In the way it is styled and constructed, the Mercedes E-class is a blend of both the old and new. While the crisp, angular lines follow the design language Mercedes introduced with the C-class, there is plenty in the shape that references Mercedes’ long heritage in executive cars.
The profile of the saloon, overtly like that of a traditional three-box saloon, draws parallels with the iconic W124 series, while the definition line over each rear wing is inspired by the 1953 Mercedes ‘Ponton’ saloon. Despite the squared-off styling, Mercedes has achieved a highly credible drag coefficient of just 0.26 for the saloon. To accomplish this, it developed electrically controllable shutters ahead of the radiator fan, which close when the engine is only partially loaded to reduce drag.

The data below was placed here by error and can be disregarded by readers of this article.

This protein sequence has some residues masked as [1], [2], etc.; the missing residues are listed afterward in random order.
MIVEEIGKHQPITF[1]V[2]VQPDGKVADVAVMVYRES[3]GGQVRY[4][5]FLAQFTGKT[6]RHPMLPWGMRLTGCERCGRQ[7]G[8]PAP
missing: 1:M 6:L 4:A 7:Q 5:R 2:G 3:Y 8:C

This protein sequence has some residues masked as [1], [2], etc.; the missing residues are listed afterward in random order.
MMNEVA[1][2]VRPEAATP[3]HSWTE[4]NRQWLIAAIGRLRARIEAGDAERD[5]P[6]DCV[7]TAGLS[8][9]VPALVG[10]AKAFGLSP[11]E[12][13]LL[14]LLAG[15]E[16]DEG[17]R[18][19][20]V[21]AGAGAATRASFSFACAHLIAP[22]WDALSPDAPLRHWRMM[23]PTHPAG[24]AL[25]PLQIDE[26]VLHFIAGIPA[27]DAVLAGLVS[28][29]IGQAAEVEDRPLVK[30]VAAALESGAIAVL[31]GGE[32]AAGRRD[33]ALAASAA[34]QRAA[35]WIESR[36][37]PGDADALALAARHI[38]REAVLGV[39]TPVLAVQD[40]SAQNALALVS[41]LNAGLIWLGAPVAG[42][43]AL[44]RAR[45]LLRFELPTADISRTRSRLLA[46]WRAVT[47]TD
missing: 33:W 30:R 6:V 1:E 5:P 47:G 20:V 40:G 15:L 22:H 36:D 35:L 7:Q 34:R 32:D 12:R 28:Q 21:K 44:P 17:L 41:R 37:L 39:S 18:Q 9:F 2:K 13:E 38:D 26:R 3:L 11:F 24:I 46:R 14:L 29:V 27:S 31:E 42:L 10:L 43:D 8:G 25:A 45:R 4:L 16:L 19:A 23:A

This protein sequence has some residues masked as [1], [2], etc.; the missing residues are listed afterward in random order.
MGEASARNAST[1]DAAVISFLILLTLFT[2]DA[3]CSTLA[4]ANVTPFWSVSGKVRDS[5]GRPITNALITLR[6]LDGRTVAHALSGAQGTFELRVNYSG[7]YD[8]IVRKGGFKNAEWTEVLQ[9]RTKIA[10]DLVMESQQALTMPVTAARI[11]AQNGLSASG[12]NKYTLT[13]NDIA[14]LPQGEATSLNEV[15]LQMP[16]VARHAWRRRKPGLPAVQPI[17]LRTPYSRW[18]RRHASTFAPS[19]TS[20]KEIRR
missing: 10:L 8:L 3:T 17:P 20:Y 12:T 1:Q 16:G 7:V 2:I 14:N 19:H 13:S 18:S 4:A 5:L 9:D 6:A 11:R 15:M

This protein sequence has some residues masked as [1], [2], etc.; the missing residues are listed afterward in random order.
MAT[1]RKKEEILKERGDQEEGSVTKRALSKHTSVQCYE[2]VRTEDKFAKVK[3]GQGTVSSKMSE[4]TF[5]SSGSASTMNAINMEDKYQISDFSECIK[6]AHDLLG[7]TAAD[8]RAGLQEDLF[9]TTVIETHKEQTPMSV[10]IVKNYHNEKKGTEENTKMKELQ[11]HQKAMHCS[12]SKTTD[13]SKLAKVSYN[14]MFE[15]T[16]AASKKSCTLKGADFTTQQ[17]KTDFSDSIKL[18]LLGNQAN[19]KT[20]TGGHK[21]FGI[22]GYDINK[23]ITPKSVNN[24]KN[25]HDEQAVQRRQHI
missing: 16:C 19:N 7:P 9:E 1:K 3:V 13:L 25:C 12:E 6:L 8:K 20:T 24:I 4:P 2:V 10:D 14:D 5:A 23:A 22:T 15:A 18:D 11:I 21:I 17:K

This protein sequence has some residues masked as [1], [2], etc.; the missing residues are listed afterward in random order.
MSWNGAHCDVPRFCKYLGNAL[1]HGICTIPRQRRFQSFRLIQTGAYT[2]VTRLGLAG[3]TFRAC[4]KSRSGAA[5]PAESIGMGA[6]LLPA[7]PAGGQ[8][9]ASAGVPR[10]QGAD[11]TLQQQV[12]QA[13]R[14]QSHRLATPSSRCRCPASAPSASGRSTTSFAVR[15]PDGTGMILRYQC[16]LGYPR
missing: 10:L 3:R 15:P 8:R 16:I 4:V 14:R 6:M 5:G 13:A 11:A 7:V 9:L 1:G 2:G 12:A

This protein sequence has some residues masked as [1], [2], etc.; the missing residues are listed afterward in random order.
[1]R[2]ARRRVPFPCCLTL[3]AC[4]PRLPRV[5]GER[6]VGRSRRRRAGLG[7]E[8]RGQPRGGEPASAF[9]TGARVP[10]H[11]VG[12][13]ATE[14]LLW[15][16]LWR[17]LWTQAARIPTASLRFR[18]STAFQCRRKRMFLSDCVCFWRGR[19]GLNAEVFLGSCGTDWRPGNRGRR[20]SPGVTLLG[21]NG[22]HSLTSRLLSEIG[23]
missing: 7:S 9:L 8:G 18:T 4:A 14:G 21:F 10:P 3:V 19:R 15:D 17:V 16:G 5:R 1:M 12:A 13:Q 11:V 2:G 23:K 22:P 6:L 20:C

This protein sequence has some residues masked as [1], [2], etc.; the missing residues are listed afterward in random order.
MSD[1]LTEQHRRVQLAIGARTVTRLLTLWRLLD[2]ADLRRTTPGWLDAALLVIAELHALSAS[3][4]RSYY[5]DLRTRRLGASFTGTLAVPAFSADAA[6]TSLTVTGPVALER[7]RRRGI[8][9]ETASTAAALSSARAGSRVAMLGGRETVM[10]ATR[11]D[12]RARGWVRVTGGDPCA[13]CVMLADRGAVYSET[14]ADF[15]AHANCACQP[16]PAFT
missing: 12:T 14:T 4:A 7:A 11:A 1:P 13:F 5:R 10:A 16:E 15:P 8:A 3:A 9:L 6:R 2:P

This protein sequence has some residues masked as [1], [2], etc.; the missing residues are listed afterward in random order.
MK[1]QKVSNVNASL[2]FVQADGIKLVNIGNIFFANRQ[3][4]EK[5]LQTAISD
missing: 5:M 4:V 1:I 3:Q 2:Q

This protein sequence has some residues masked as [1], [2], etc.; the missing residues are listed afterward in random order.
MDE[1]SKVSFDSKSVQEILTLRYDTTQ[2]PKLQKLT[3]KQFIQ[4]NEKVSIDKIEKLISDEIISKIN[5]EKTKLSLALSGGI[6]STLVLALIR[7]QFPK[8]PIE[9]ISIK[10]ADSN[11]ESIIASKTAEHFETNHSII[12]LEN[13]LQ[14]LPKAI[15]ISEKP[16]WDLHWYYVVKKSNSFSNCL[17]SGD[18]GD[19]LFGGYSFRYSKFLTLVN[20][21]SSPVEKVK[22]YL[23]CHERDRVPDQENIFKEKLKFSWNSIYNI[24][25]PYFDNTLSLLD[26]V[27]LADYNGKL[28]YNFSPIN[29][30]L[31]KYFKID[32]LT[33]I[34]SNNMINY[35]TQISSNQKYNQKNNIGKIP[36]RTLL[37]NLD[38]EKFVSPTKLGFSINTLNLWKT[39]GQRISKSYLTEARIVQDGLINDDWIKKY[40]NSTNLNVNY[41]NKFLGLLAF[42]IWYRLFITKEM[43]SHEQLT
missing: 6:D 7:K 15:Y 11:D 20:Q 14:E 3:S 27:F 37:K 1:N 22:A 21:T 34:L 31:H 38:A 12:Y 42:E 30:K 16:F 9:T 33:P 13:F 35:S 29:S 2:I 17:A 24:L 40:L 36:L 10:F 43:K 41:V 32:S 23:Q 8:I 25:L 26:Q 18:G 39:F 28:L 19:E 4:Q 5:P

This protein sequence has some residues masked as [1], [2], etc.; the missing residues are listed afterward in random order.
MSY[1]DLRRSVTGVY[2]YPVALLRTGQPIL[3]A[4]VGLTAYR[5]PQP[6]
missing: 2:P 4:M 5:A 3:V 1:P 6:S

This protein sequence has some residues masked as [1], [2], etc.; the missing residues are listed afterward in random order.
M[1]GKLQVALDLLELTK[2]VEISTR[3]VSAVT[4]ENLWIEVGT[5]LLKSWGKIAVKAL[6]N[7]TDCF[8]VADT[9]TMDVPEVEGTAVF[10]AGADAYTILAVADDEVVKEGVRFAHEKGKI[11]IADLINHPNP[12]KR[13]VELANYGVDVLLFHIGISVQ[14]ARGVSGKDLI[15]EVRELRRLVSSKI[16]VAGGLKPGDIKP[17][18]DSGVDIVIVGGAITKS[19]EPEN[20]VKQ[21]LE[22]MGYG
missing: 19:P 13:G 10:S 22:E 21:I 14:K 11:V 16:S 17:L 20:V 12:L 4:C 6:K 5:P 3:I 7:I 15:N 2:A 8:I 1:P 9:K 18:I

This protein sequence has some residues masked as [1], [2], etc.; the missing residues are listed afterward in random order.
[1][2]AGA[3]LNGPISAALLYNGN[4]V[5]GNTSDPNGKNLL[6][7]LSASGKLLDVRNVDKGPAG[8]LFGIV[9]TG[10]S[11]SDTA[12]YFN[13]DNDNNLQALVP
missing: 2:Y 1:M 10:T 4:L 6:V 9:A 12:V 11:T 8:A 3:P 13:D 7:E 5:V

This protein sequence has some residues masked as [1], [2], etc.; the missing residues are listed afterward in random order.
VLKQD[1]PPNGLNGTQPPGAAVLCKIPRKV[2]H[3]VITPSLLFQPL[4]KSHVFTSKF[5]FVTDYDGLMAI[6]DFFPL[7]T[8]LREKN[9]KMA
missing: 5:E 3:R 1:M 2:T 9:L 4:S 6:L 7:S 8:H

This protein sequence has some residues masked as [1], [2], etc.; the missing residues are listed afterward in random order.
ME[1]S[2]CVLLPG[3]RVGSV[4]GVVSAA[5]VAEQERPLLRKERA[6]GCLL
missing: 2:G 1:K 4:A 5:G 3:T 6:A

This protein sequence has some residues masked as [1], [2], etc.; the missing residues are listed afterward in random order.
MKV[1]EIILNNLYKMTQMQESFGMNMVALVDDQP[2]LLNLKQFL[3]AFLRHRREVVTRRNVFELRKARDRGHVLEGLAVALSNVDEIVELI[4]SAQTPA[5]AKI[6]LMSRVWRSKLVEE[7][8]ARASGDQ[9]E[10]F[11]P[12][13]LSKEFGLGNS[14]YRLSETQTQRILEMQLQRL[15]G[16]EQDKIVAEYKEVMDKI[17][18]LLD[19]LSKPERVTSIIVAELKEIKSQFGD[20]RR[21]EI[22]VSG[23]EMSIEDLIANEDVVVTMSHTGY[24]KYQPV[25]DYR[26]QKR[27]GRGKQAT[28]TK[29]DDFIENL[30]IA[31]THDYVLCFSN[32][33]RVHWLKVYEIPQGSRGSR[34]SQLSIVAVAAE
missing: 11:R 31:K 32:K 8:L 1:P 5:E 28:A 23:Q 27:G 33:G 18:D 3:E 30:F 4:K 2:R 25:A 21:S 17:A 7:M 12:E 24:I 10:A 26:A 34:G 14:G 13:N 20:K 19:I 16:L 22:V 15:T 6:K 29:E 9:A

And while the saloon looks a little dumpy, especially in darker colours, the estate, cabriolet and especially the coupé are much more attractive – losing the chunky C-pillar and high-set boot. They follow the same frontal theme up to the A-pillar, but with much sleeker, more stylish rear treatments.
The estate is a traditional load carrier with a near vertical rear door to maximise interior capacity and there’s still the option of a rear-facing third row bench to make it a seven seater – although it’s only suitable for smaller children.
Moving up the trim choices gets you a slightly sportier appearance – Avantgardes sit slightly lower than SEs, while Sports get AMG bodystyling and bigger wheels. The AMG model itself is even more extreme. There’s some nice detailing on the E-Class, too, like the discreet spoiler built in to the rear lights to improve air flow and keep them cleaner.